The Boston Bruins have salary cap issues. After the salary cap went up to only $81.5 million, instead of what had been expected to be $83 million, the Bruins find themselves in an awkward situation. With two restricted free agent defencemen in Charlie McAvoy and Brandon Carlo still to sign, and just over $8 million in cap space, Boston has to be creative. What are the possible Boston Bruins salary cap solutions? We take a look at four of those.
Possible Boston Bruins Salary Cap Solutions
According to CapFriendly, the Bruins have the salary cap space of $8,103,334 per But this outlook counts with currently 25 players on the roster. Since only 23 men can be included on the NHL roster to open the season, the Bruins can clear some space when players are sent to the AHL after training camp. This should give them a little over $10 million in space. However, a team can also not use every penny before the season as room will be needed for in-season injury replacements. Even this extra space is not yet sufficient for the signings needed.
The Boston Bruins salary cap issues are to be expected. Not many teams make the Stanley Cup Final and emerge without having some salary cap questions. That said, the Bruins can still solve it with grace or at least with no big damage suffered. Last week, the Bruins signed restricted free agent forward Danton Heinen to a two-year contract with a $2.8 million AAV. Earlier in July, the Bruins managed to ink Brett Ritchie, Par Lindholm, and Steven Kampfer. Those three ate up almost $3 million of the salary cap space.
McAvoy and Carlo are coming off their three-year entry-level deals. Emerging as arguably the team’s best defenceman, McAvoy could be looking for over $8 million per year. Carlo should come in for less but has earned a healthy raise over the less than $1 million AAV on his ELC. Boston will need some cap creativity to free up significant cap space. We take a look at some reasonable solutions, but also at some very delicate ones.
The first name coming on this list has to be David Backes. His contract is currently a pain in the stomach for the Bruins organization. It is pretty clear the Bruins committed a huge mistake three years ago. In an off-season where Milan Lucic, Loui Eriksson, Kyle Okposo and Andrew Ladd were given big paydays, the Bruins gave Backes a big deal. He is now a player who often finds himself in the press box as a healthy scratch. Backs also has two years remaining on his contract with an AAV of $6 million.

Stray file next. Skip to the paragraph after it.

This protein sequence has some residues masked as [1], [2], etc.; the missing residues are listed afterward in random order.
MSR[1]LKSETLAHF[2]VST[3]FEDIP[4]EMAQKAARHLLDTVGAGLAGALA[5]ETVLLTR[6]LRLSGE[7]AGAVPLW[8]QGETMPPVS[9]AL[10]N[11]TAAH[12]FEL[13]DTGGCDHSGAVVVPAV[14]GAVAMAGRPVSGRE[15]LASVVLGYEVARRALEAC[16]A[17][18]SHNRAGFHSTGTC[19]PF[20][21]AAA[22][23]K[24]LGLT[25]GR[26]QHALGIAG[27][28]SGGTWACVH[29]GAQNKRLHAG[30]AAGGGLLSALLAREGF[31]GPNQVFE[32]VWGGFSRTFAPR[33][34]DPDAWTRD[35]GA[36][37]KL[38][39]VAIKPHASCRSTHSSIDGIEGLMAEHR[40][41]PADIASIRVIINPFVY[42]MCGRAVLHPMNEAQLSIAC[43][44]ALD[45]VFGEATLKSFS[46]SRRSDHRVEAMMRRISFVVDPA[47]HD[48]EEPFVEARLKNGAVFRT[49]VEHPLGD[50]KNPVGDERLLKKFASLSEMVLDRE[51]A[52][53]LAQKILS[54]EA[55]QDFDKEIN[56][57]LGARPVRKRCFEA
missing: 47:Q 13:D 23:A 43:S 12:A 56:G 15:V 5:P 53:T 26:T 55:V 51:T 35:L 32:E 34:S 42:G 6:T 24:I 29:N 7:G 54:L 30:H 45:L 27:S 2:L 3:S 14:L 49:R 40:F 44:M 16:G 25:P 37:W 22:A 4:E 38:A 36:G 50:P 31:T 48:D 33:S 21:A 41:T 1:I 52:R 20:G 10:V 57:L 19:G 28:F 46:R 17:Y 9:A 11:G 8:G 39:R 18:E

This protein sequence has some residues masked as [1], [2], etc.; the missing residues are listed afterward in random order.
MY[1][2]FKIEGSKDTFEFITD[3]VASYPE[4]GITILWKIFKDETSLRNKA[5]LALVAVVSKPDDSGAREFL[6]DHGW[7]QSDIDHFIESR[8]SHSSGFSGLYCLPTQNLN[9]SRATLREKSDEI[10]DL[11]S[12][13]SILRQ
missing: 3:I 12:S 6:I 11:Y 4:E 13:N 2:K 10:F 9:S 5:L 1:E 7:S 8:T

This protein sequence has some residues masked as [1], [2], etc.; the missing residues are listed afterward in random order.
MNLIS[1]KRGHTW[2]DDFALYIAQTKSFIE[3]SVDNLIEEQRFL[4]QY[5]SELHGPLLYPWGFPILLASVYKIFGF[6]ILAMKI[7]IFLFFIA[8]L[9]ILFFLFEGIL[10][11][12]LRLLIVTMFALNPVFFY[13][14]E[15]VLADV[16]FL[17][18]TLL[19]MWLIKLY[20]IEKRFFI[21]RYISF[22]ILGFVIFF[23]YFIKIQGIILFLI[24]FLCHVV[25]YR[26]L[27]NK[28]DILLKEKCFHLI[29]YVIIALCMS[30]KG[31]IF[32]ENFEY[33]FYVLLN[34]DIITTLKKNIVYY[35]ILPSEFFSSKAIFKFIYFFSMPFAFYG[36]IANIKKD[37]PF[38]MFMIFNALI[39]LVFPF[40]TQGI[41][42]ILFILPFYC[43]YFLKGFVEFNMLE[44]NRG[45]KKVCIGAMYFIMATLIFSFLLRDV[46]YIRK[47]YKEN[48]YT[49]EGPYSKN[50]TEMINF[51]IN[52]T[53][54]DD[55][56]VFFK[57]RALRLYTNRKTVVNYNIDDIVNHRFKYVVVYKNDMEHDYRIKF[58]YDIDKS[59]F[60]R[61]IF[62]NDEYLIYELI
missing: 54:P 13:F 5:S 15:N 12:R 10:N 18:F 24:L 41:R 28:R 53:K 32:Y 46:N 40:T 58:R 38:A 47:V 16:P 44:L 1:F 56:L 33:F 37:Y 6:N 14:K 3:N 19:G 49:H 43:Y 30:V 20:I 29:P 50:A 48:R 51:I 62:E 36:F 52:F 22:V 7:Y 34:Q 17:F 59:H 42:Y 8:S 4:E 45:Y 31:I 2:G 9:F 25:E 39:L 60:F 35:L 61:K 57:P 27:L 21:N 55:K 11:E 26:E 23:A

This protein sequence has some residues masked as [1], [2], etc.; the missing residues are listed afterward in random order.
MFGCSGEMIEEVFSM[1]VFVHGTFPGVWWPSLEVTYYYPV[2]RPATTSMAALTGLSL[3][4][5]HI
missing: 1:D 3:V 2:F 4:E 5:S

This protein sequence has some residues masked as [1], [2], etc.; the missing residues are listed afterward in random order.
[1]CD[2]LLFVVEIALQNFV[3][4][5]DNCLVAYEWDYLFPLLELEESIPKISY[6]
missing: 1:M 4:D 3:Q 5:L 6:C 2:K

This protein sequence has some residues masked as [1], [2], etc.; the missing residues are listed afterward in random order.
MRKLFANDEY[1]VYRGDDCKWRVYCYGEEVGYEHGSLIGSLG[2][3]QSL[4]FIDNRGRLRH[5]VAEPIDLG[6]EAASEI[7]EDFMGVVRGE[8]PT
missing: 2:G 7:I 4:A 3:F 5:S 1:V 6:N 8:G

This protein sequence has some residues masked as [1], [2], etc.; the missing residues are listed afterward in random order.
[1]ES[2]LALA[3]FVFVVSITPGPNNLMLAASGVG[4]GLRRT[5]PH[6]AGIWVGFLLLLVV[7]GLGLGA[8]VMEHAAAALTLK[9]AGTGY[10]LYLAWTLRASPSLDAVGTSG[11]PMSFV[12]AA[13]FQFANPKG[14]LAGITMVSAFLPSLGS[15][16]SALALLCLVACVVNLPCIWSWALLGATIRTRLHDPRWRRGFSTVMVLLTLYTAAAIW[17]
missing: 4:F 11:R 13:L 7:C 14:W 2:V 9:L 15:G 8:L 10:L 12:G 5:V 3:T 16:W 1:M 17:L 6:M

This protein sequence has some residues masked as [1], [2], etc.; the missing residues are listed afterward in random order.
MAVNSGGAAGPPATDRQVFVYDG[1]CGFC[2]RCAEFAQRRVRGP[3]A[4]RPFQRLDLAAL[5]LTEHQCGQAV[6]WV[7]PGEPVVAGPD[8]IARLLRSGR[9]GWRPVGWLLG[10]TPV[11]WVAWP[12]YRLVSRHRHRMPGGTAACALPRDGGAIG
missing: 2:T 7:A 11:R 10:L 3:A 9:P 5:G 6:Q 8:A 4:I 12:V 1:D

The Boston Bruins salary cap concerns could be solved if they get rid of Backes contract. That is easier said than done though. After the Heinen contract, the Bruins have until Tuesday to buyout David Backes. However, a Backes buyout would not help much as the Bruins would still take a $5.667 million cap hit in 2019-20. They would also have a $3.67 million cap hit in 2020-21, and then a $666,667 cap hit in each of the following two years.
The Bruins have to be creative. Trading David Backes is possible, just look at the Patrick Marleau deal. Do the Bruins want to give up a first-round draft pick in that deal? To this day, general manager Don Sweeney regrets giving up a first-round draft choice in the Rick Nash deal. Also, Backes has submitted a modified no-trade clause and can only be traded to eight teams. Of course, he can still waive protection on trades to the other 22 teams upon request.